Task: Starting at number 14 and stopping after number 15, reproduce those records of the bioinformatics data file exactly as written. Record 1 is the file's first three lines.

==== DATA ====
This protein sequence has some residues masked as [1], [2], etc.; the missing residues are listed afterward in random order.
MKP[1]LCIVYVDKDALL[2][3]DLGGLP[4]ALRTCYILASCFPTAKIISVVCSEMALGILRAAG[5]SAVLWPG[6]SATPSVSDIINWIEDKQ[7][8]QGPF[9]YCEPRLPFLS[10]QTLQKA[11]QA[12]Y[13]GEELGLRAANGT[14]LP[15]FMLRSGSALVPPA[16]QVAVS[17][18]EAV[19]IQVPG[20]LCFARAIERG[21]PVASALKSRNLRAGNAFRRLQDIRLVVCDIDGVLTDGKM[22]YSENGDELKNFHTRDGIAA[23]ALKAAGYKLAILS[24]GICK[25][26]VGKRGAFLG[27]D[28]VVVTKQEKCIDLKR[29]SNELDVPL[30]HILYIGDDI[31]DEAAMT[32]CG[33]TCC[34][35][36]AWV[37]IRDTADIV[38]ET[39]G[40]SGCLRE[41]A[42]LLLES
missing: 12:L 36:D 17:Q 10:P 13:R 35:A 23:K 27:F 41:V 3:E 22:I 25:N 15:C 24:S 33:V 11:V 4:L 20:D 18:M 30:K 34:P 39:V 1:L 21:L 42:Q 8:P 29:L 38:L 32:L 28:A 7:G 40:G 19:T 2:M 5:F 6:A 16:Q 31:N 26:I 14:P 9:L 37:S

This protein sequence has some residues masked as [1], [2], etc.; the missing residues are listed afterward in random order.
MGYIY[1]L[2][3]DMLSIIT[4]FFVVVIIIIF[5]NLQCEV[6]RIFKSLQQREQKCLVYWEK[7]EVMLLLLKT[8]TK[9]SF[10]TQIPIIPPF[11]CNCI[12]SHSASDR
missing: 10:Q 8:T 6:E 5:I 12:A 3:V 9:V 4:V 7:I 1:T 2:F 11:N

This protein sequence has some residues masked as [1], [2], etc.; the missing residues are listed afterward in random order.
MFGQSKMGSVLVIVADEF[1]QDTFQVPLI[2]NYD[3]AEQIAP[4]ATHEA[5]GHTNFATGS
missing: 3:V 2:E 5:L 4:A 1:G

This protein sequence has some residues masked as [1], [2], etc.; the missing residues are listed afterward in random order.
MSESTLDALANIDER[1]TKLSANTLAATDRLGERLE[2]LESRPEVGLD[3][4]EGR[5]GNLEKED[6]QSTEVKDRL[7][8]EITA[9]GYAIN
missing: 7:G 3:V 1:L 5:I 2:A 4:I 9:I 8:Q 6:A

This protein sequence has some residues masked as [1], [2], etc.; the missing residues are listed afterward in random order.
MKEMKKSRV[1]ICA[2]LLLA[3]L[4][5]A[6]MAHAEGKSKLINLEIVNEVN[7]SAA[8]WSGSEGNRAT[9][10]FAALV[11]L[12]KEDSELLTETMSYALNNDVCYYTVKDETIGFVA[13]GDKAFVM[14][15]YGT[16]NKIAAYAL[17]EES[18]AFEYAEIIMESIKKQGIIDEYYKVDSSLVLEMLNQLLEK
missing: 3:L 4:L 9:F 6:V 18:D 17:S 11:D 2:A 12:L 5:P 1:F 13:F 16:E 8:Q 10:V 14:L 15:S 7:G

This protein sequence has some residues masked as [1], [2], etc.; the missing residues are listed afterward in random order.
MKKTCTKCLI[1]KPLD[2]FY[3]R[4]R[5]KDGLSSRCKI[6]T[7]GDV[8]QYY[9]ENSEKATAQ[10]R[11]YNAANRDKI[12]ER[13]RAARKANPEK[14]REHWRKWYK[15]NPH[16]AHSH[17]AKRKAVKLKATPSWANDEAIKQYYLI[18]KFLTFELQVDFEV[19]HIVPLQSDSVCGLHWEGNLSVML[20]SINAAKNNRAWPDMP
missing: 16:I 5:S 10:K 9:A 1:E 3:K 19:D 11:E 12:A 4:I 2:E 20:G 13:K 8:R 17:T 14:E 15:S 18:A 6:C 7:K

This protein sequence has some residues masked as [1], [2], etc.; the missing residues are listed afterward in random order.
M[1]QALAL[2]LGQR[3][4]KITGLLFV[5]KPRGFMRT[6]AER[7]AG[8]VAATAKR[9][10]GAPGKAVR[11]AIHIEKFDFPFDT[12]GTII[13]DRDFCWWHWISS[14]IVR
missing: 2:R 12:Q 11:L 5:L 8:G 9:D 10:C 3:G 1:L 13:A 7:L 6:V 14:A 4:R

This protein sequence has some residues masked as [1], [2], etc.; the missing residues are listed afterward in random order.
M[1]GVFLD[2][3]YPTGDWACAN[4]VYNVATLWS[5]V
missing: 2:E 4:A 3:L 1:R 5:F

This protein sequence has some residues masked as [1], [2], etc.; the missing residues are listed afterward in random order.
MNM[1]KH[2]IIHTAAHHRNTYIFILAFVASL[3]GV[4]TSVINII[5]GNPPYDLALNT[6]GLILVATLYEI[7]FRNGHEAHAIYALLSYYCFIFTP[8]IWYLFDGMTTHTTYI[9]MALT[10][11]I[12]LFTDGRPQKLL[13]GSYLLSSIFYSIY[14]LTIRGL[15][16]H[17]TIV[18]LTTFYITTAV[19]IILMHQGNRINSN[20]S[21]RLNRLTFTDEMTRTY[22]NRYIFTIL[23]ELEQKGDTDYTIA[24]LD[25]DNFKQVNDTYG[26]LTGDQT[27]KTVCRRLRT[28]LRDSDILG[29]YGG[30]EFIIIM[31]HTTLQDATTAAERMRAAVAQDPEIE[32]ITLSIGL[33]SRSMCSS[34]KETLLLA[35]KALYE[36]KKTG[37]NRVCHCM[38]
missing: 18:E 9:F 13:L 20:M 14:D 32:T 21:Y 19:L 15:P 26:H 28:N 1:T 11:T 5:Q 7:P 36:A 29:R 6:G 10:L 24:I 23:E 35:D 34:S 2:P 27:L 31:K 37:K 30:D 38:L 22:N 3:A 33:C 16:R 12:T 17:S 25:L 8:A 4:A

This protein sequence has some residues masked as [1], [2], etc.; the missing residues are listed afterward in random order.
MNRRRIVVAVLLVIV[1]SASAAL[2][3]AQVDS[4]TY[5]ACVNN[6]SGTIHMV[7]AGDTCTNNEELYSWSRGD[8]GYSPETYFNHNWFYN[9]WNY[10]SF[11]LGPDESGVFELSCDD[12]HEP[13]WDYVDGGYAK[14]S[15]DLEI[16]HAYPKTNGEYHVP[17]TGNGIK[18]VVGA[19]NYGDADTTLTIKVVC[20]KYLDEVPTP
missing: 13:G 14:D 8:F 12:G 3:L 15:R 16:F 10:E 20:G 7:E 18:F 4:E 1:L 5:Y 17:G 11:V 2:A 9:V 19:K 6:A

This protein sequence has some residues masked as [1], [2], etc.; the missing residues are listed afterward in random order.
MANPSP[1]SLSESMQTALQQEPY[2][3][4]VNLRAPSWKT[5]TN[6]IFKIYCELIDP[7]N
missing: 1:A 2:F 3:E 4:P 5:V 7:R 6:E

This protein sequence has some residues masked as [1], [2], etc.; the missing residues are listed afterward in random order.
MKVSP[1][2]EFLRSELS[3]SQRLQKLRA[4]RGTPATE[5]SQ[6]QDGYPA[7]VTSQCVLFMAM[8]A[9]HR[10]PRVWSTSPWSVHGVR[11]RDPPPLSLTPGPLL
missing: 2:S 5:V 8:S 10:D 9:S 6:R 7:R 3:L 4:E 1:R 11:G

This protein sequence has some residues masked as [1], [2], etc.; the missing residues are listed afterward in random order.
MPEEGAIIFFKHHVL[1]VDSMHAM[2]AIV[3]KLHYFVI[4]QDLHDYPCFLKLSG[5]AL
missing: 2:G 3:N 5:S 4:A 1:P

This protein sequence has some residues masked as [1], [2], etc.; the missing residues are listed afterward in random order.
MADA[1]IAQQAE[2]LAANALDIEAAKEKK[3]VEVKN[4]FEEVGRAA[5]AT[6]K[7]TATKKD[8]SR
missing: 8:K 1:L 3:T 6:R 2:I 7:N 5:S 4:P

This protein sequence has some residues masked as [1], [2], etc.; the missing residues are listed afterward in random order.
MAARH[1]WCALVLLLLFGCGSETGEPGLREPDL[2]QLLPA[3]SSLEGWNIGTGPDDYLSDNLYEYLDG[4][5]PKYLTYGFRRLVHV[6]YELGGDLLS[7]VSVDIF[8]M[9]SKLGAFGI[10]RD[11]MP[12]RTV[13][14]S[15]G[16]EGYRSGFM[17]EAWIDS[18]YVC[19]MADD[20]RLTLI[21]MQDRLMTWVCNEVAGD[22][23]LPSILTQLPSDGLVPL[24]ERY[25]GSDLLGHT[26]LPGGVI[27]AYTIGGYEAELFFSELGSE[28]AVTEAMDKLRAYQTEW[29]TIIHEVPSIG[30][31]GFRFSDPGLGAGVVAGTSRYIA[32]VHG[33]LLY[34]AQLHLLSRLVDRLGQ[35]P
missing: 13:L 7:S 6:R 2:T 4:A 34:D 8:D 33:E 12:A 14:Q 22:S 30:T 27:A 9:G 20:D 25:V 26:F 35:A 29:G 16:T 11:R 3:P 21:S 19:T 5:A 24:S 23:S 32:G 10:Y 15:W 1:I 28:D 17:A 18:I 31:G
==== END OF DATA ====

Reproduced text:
This protein sequence has some residues masked as [1], [2], etc.; the missing residues are listed afterward in random order.
MADA[1]IAQQAE[2]LAANALDIEAAKEKK[3]VEVKN[4]FEEVGRAA[5]AT[6]K[7]TATKKD[8]SR
missing: 8:K 1:L 3:T 6:R 2:I 7:N 5:S 4:P

This protein sequence has some residues masked as [1], [2], etc.; the missing residues are listed afterward in random order.
MAARH[1]WCALVLLLLFGCGSETGEPGLREPDL[2]QLLPA[3]SSLEGWNIGTGPDDYLSDNLYEYLDG[4][5]PKYLTYGFRRLVHV[6]YELGGDLLS[7]VSVDIF[8]M[9]SKLGAFGI[10]RD[11]MP[12]RTV[13][14]S[15]G[16]EGYRSGFM[17]EAWIDS[18]YVC[19]MADD[20]RLTLI[21]MQDRLMTWVCNEVAGD[22][23]LPSILTQLPSDGLVPL[24]ERY[25]GSDLLGHT[26]LPGGVI[27]AYTIGGYEAELFFSELGSE[28]AVTEAMDKLRAYQTEW[29]TIIHEVPSIG[30][31]GFRFSDPGLGAGVVAGTSRYIA[32]VHG[33]LLY[34]AQLHLLSRLVDRLGQ[35]P
missing: 13:L 7:S 6:R 2:T 4:A 34:D 8:D 33:E 12:A 14:Q 22:S 30:T 27:A 9:G 20:D 25:V 26:F 35:A 29:G 16:T 11:R 3:P 21:S 19:T 5:A 24:S 23:S 32:G 10:Y 15:W 1:I 28:D 17:A 18:I 31:G